Yes, you can stack 3D prints by placing them on top of another within your slicer. Many users have done this with facemasks and other basic models, though it could get complex with more detailed models. You can save a lot of time and space within your 3D printer by doing this.
It’s a good idea to leave a small space between the objects you are stacking so they can be separated after printing, as well as to maintain a smooth surface on both the objects.
In the case of face shields, users made sure to have a gap spacing close or equal to their layer heights, or in multiples of it. For example, if you are printing at a 0.2mm layer height, try to have a gap spacing of 0.2mm or 0.4mm.
How to Stack 3D Prints & Print on Top of Another Print – Cura
To stack 3D prints on top of another print, you first have to disable two key settings in the “General” section of the Cura settings. Disable “Ensure Models are Kept Apart” & “Automatically Drop Models to the Build Plate”. You can now import your objects or duplicate an object, and move one on top of another.
Simply use the “Move” function in your slicer and move the object upwards and over the model you desire. You can see that I’ve stacked up four XYZ calibration cubes on top of one another.
To do this, you first want to press CTRL + A to select all your models, then right-click and select “Center Selected” to put them all in the same center position. Then from there, you can move them in the Z-direction to raise them above each other.
After that, make sure to preview your models to see how accurately positioned they are.
Here’s the model 3D printed on the Ender 3 S1.
If you want to be able to separate the models that are stacked, you want to set a small gap between them, usually around the same as your layer height, but it’s important to do some testing to get it right.
Doing this can be very beneficial if you plan on printing several models in the shortest possible time. You can really make use of your build volume effectively.
One user who tried to stack models on top of another in Cura said they failed at first because the first layer of the next model had nothing to adhere to. You can actually use supports to provide a good foundation for the model.
You can have your printer settings dialed in to have really good bed adhesion without having to worry about one failed print running the other prints.
The video below gives a great explanation on how you can stack your 3D prints in Cura.
You can also follow up with the results of the prints in the video below/
How to Combine 3D Prints in Cura
When you combine 3D prints, you want to print them as a single print and you can do this by dragging and dropping the files into the Cura window and then orienting them like you would when printing one item.
Here is a step-by-step guide on how to combine models in Cura:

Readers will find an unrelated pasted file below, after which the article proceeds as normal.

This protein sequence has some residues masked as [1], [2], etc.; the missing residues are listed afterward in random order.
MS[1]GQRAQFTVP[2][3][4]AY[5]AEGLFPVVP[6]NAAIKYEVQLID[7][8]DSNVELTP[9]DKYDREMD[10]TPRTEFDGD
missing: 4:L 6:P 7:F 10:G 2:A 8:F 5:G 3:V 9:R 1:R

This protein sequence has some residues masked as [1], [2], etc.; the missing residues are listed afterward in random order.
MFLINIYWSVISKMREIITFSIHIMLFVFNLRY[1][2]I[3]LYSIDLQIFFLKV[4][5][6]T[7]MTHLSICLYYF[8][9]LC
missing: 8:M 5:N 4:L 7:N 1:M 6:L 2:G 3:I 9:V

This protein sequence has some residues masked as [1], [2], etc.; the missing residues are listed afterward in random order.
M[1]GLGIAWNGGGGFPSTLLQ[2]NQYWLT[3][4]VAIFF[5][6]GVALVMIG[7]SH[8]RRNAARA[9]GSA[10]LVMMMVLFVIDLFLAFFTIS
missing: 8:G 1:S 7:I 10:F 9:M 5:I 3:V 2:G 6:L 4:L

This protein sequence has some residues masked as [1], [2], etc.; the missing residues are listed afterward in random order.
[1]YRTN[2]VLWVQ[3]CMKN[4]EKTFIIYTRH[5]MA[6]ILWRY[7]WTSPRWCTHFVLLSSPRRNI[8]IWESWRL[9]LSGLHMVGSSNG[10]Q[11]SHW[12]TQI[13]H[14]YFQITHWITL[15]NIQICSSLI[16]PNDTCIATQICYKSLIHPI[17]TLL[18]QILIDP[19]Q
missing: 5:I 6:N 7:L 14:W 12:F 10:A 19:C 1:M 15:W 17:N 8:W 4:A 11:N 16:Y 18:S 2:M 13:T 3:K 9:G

- Import your chosen STL files into Cura
- Go to Preferences and uncheck “Ensure Models are Kept Apart” & “Automatically Drop Models to the Build Plate” so you can freely move the models where you want them to be
- Select and drag the models on top of each other or by the side of each other as you choose
- Group the models to put them together so you can scale and move them together
- Slice the models
You can also combine 3D prints in Cura by first importing the model into Cura and then duplicating the model. The model will first appear by the side of the original model after which you will have to drag the duplicate model on top of the original model.
You can then proceed to work on the Cura settings and also ensure that you don’t leave too many gaps in between the models in Cura.
Here’s the layer view so you can see how they will print together. It would probably be better to create these models with 0% infill so there isn’t any collision or issues with the infill patterns between the models.
How to Add a Base to a 3D Model in Cura
To add a base to a 3D model in Cura, you can make a Raft and edit the Raft settings to provide a stable base as you desire. You can enable a Raft under the Build Plate Adhesion section in Cura, then simply select Raft from the dropdown menu. You can adjust the thickness, width, smoothness of the exterior, and more.
The Raft Extra Margin setting provides the Raft/base with more width.
You’ll have to select the “Expert” or “All” view/visibility to get access to these settings, or simply search for “Raft” using the Cura search function.
A key setting to adjust here is the Raft Air Gap because this tells the slicer to produce a gap between the raft and the model. I’d probably recommend using a value of 0 here, though I haven’t tried it myself so some testing could be useful.
You can also adjust the number of Raft Top Layers to increase the thickness/height of the Raft. The supports could potentially be an issue since you have to pull them off, and not take the model off the Raft.
If the model does come off the raft, you can simply superglue the model onto the Raft/base.
The issue with these bases though is they will be a very simple and elementary design, but if you want something a little more detailed and interesting, you can choose to add bases in a software called MeshMixer.
Check out the video below by Slice Print Roleplay to see how to add bases simply.